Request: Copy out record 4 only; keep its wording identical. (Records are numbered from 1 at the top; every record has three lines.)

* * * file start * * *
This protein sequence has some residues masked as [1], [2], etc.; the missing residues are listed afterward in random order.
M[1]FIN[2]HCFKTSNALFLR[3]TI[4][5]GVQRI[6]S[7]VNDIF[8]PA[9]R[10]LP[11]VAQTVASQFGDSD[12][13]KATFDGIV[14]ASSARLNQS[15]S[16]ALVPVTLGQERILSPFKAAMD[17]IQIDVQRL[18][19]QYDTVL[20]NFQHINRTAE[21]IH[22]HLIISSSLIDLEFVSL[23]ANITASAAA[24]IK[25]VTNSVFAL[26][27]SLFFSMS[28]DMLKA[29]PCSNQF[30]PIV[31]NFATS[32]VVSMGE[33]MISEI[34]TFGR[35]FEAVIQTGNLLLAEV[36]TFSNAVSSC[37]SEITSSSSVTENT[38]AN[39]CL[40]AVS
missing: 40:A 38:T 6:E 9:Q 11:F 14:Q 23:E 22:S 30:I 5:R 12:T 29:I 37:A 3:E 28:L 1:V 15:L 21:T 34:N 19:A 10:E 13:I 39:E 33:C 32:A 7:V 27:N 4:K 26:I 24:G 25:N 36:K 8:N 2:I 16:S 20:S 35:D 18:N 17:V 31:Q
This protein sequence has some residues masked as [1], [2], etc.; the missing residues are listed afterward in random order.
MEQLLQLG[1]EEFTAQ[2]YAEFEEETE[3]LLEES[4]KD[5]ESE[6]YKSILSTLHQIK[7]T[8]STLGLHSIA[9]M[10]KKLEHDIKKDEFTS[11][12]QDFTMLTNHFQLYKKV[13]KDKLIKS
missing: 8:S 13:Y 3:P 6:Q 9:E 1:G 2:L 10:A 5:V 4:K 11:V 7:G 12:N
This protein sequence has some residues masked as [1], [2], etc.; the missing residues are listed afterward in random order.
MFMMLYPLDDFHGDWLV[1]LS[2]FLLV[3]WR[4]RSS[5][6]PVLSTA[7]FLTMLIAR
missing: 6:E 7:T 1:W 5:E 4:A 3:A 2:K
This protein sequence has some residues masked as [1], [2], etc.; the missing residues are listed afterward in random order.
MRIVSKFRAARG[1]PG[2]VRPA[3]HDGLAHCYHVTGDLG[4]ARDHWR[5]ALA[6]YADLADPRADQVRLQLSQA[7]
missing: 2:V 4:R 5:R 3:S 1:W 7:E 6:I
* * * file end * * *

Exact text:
This protein sequence has some residues masked as [1], [2], etc.; the missing residues are listed afterward in random order.
MRIVSKFRAARG[1]PG[2]VRPA[3]HDGLAHCYHVTGDLG[4]ARDHWR[5]ALA[6]YADLADPRADQVRLQLSQA[7]
missing: 2:V 4:R 5:R 3:S 1:W 7:E 6:I